Dolph Lundgren's career is not as long as Lester's, and it doesn't have a nadir quite so low as Lester's two worst movies, but the overall career arc is quite similar. Here is a list of every one of his moves rated at IMDb.

  1. (5.89) - View to a Kill, A (1985)
  2. (5.10) - Rocky IV (1985)
  3. (5.09) - Universal Soldier (1992)
  4. (4.88) - Showdown in Little Tokyo (1991)
  5. (4.85) - Peacekeeper, The (1997)
  6. (4.60) - I Come in Peace (1990)
  7. (4.60) - Johnny Mnemonic (1995)
  8. (4.51) - Men of War (1994)
  9. (4.50) - Silent Trigger (1996)
  10. (4.50) - Blackjack (1998)
  11. (4.50) - Punisher, The (1989)
  12. (4.35) - Hidden Agenda (2001)
  13. (4.33) - Joshua Tree (1993)
  14. (4.30) - Masters of the Universe (1987)
  15. (4.12) - Hidden Assassin (1995)
  16. (4.03) - Sweepers (1999)
  17. (3.84) - Pentathlon (1994)
  18. (3.70) - Storm Catcher (1999)
  19. (3.56) - Cover-Up (1991)
  20. (3.52) - Red Scorpion (1989)
  21. (3.50) - Bridge of Dragons (1999)
  22. (3.46) - Jill the Ripper (2000)
  23. (3.35) - Minion, The (1998)
  24. (3.11) - Last Patrol, The (2000)
  25. (3.06) - Captured (2000)

As you can see, Little Tokyo is his fourth highest out of 25, and is the highest-rated movie where Lundgren plays the good guy, so it's a good bet if you're a Lundgren fan. As The Realist suggested in his comments, it's a cheesefest. There are a couple of points when guys who are supposed to be covered with tats are actually just wearing flesh-colored t-shirts with tattoo designs!

But I thought it was a decent second-tier buddy cop film with a martial arts backdrop. Brandon Lee provided a much needed light touch to balance Lundgren's ultra-serious approach.

DVD info from Amazon

  • no widescreen

  • no features

Before Dolph's career in dumb movies, he had a career in academics. It seems that the big Swedish fella has some gift for science. He received a master's degree in chemical engineering from the University of Sydney, New South Wales, Australia in 1982, and was then awarded a Fulbright Scholarship to study at MIT.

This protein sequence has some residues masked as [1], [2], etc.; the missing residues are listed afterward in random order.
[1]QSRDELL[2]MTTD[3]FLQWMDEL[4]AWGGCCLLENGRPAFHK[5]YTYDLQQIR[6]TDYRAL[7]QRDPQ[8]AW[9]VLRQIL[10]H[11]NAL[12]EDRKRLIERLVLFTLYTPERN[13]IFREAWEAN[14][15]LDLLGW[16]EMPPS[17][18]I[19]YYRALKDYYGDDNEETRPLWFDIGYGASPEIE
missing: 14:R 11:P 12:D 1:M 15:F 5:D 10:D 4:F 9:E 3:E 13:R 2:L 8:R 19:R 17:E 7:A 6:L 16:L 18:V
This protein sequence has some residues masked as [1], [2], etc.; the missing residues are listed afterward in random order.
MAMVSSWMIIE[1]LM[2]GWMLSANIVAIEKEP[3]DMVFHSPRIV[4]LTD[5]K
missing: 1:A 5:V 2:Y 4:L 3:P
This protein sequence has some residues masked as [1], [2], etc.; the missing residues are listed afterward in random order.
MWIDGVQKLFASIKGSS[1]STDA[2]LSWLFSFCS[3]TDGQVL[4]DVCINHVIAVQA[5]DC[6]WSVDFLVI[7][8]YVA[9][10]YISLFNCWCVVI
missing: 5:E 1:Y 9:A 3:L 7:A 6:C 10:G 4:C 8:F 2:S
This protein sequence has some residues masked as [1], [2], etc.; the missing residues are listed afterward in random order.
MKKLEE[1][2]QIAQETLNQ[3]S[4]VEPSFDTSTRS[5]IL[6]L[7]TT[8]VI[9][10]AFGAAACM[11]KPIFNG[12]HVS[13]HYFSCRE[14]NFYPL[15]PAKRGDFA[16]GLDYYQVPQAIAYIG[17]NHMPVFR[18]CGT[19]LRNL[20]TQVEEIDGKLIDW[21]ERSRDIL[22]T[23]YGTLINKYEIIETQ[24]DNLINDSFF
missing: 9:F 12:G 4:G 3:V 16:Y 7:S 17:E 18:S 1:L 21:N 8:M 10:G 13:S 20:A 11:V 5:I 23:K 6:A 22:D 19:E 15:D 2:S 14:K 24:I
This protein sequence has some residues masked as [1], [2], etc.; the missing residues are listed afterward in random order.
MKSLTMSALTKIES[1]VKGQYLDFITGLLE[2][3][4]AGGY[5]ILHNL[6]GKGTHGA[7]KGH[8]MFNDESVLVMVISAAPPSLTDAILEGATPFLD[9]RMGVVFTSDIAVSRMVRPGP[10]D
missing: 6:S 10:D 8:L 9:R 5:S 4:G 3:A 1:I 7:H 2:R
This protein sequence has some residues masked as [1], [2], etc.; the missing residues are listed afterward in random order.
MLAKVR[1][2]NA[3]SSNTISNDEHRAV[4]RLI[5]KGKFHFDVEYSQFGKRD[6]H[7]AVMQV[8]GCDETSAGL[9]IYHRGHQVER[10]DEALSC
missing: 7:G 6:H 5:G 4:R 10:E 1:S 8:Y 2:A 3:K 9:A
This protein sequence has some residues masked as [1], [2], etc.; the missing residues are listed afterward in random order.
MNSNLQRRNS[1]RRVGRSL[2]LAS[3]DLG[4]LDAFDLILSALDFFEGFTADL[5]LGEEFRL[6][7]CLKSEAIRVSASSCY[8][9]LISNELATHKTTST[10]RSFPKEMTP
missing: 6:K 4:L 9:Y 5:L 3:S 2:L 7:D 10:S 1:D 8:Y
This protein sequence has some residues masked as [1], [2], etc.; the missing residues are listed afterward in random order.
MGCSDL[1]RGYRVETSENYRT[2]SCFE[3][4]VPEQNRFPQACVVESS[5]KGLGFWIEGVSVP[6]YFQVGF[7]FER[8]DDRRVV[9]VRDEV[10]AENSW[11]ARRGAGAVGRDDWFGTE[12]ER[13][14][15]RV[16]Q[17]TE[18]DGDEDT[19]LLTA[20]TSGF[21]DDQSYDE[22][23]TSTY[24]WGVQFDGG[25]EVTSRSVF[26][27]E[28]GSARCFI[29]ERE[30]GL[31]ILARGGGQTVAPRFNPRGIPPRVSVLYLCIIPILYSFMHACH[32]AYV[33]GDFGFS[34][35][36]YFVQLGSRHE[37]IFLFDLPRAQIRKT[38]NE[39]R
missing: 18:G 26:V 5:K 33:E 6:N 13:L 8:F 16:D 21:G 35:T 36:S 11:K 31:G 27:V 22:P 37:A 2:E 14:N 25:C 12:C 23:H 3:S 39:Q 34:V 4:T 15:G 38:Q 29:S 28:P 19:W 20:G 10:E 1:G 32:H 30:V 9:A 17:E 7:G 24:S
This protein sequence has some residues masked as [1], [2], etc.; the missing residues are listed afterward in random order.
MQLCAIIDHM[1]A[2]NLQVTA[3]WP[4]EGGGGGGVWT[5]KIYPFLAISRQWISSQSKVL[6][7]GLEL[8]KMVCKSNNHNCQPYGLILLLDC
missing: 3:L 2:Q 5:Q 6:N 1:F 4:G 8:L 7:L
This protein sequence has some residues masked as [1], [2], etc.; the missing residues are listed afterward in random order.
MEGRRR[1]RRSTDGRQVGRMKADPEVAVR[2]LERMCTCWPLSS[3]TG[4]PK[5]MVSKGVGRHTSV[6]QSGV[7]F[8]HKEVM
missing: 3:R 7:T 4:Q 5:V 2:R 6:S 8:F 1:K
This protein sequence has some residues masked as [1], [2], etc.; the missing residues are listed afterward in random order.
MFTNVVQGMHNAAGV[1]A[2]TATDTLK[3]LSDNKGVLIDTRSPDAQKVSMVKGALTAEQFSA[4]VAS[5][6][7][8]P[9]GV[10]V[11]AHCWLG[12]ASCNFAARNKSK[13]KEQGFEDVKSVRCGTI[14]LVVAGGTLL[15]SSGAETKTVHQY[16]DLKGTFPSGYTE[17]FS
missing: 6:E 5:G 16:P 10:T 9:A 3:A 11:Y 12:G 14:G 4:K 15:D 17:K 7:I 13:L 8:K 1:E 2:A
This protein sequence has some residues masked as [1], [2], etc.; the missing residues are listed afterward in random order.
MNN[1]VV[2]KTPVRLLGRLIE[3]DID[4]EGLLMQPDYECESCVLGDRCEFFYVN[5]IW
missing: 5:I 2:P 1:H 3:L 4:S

In twenty five movies over nearly two decades, his career highlight is A View to a Kill!

I'd sure as hell like to hear a scientific explanation of that.

The Critics Vote ...

  • BBC 3/5

The People Vote ...

  • Gross $2.2 million
The meaning of the IMDb score: 7.5 usually indicates a level of excellence equivalent to about three and a half stars from the critics. 6.0 usually indicates lukewarm watchability, comparable to approximately two and a half stars from the critics. The fives are generally not worthwhile unless they are really your kind of material, equivalent to about a two star rating from the critics, or a C- from our system. Films rated below five are generally awful even if you like that kind of film - this score is roughly equivalent to one and a half stars from the critics or a D on our scale. (Possibly even less, depending on just how far below five the rating is.

My own guideline: A means the movie is so good it will appeal to you even if you hate the genre. B means the movie is not good enough to win you over if you hate the genre, but is good enough to do so if you have an open mind about this type of film. C means it will only appeal to genre addicts, and has no crossover appeal. (C+ means it has no crossover appeal, but will be considered excellent by genre fans, while C- indicates that it we found it to be a poor movie although genre addicts find it watchable). D means you'll hate it even if you like the genre. E means that you'll hate it even if you love the genre. F means that the film is not only unappealing across-the-board, but technically inept as well. Any film rated C- or better is recommended for fans of that type of film. Any film rated B- or better is recommended for just about anyone. We don't score films below C- that often, because we like movies and we think that most of them have at least a solid niche audience. Now that you know that, you should have serious reservations about any movie below C-.

Based on this description, this is a C-. Kinda OK grade-B buddy cop film with a martial arts overlay.